We’ve probably all heard the arguments for and against gluten— and there are a lot of those. Your sister swears cutting out gluten was the best thing to ever happen to her, meanwhile your BFF refuses to give up pasta or pizza (we understand both sides, tbh).
One day you’re reading that your favorite influencer went gluten-free, and the next your mom is serving up lasagna for dinner— how is a girl supposed to know what to do? The great gluten controversy (should you cut it out or is it ok in moderation) is one that will probably continue, so we decided to get the facts and make the decision for ourselves. We spoke to Naturopathic Doctor Melissa Cugliari, ND (@drmelissacugliari) to figure out what the heck is going on with gluten.
Gluten is one of life’s great mysteries that seem like they’ll never be solved. Why is Riverdale so weird? Will Kylie Jenner ever show us her real nails? What the heck is gluten?
According to Dr. Cugliari, gluten is basically the “glue” (get it, glue —> gluten) that helps certain foods keep their shape. It is a structural protein, to be exact, which is a term you’ve probably heard about in science class.
It is found in wheat, rye and barley and other grains, which are often found in some one your favorite foods like bread, pasta, pizza and baked goods. Gluten is sneaky, however, as it can also be hidden in many processed foods in which it acts like a binding agent, Dr. Cugliari tells us. Whenever you see one of those very long nutrition labels, beware.
Unfortunately, the answer isn’t totally black and white. Aka, your sister and your BFF can both be right.
Dr. Cugliari explains that, in reality, the problem with gluten is not really gluten itself (unless you’re gluten intolerant, which we’ll get to later). The problem really lies in the fact that “generally speaking, gluten is found in foods that are more processed— for example, breads and pastas. These foods are made from wheat, which is often grown in the presence of pesticides and other chemicals.” It’s these factors that might actually be negatively impacting your health.
So when your sister says she cut out gluten and feels much better, it might be because she has consequently started avoiding processed foods, and replacing them with more nutritious alternatives (which we totally stan!).
Those who observe a gluten-free diet “may feel better because they are eating a healthier, more balanced diet overall, consisting of whole foods [like] vegetables, unprocessed grains, fruits, and proteins”. If you’ve ever read Zenzy before, you’ll know that we believe foods that come straight from Mother Nature are always going to be nicer to your body, skin, and mental health— and that’s pretty much what’s happening here.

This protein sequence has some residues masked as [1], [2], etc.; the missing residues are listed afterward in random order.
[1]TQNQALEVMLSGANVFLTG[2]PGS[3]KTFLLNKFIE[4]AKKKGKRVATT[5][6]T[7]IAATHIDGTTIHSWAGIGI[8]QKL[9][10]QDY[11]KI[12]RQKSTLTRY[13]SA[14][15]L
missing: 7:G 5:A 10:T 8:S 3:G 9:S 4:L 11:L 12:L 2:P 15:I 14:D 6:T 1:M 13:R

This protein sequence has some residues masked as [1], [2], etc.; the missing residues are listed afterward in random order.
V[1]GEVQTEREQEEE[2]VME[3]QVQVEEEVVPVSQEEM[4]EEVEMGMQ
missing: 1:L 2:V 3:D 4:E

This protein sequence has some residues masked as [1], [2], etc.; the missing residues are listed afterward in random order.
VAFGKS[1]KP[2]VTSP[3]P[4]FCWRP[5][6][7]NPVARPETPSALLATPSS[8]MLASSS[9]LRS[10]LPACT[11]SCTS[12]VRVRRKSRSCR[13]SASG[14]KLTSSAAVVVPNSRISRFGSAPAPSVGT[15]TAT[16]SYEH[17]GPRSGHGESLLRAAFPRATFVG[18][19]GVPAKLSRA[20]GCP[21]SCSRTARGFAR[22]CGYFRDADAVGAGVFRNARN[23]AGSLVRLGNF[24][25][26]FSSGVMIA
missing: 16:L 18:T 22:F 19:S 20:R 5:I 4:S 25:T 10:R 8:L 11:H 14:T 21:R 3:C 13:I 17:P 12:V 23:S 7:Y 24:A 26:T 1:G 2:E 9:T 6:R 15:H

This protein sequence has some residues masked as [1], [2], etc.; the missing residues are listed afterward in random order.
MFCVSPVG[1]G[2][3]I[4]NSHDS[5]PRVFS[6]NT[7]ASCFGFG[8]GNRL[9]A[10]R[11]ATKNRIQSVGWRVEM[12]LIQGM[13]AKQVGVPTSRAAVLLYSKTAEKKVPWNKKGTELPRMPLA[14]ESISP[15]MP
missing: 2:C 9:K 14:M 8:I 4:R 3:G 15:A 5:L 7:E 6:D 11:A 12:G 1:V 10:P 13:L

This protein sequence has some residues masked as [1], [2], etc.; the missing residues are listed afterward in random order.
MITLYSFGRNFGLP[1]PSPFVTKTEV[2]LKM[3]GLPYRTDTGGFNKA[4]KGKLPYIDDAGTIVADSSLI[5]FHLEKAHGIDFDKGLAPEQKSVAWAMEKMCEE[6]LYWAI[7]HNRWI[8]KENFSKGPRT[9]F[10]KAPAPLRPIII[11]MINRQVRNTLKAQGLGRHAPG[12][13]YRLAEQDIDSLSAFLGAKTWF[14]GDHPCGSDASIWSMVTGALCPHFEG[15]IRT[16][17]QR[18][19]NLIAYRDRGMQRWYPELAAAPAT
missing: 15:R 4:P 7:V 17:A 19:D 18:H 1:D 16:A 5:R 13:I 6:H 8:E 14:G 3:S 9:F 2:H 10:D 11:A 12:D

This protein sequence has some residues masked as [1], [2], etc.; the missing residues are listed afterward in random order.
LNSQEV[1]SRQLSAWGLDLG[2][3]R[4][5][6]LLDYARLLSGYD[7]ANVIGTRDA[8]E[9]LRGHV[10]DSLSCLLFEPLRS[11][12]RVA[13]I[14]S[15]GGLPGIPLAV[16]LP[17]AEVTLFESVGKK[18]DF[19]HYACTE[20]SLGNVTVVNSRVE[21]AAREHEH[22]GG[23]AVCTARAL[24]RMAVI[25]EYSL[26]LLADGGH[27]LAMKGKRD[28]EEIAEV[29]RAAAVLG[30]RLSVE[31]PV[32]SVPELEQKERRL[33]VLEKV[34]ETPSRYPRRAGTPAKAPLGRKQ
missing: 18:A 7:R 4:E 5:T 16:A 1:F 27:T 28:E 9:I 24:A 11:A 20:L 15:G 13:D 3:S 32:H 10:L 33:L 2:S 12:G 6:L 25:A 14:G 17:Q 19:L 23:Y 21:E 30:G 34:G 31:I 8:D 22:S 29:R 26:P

Your sister isn’t making things up— In fact, Dr. Cugliari tells us that “by limiting or eliminating gluten, some individuals may feel better, they may feel more energized and their digestive systems work more smoothly.” Eating fruit makes you feel good— who knew? (Well actually, we did).
… Think again. Unfortunately, continuing to consume your starchy favorites with a ‘gluten-free’ label is not the answer (sorry). In Dr. Cugliari’s experience, this can actually make you feel worse. Just because a food is labeled “gluten-free”, doesn’t mean it’s healthier. Oftentimes, foods that are marketed as being “gluten-free” are still processed, and might even have higher amounts of sugar or other questionable ingredients to improve their taste. Just because a package says “gluten-free”, does not mean that the food is healthier by any means, Dr. Cugliari tells us.
If you’re going to cut out gluten, try replacing it with unprocessed whole grains that are naturally gluten-free like quinoa, wild rice, millet, buckwheat, and steel cut oats. These are an important part of your diet, and will be nicer to your body. 🙂
For some people, it really is best to strictly limit or totally eliminate gluten from your diet, and that is when you are gluten sensitive or gluten intolerant.
Gluten Sensitivity: Dr. Cugliari explains that individuals with gluten sensitivity may experience a wide range of symptoms upon ingesting gluten, including gas, bloating, irregular bowel movements, skin concerns, brain fog, aggravation of skin concerns like acne, and more. However, the symptoms can look different for each person.
If you are experiencing any of these symptoms, the best way to determine if you have a gluten sensitivity is to seek the assistance of a licensed Naturopathic Doctor or other trusted healthcare official who can help you temporary eliminate gluten from your diet and monitor your symptoms.
Gluten Intolerance: Gluten intolerance is known as Celiac Disease, which is an autoimmune disorder that often runs in families. When someone who has Celiac Disease eats gluten, their immune system reacts negatively and attacks their own body, often leading to inflammation in the intestinal tract, Dr. Cugliari explains.
Often, the symptoms of Celiac Disease can be similar to those of gluten sensitivity, such as irregular bowel movements (diarrhea or constipation), gas, bloating, abdominal pain, trouble concentrating, and fatigue, but they may be more severe. They also don’t always show up immediately after consuming gluten, as they can show up hours or even days later and remain for long periods of time.
In this case, the only way to be diagnosed with Celiac Disease is to be tested and diagnosed by your Doctor.
In summary, if after consulting with your Doctor you are considered to have gluten sensitivity or gluten intolerance, it is best to restrict or avoid gluten entirely. If not, however, the idea is to eat as many whole foods that are naturally free of gluten (including some grains!) and consume gluten (in pasta, pizza, etc.) in moderation 🙂 We always want to do what is nicest for our bodies!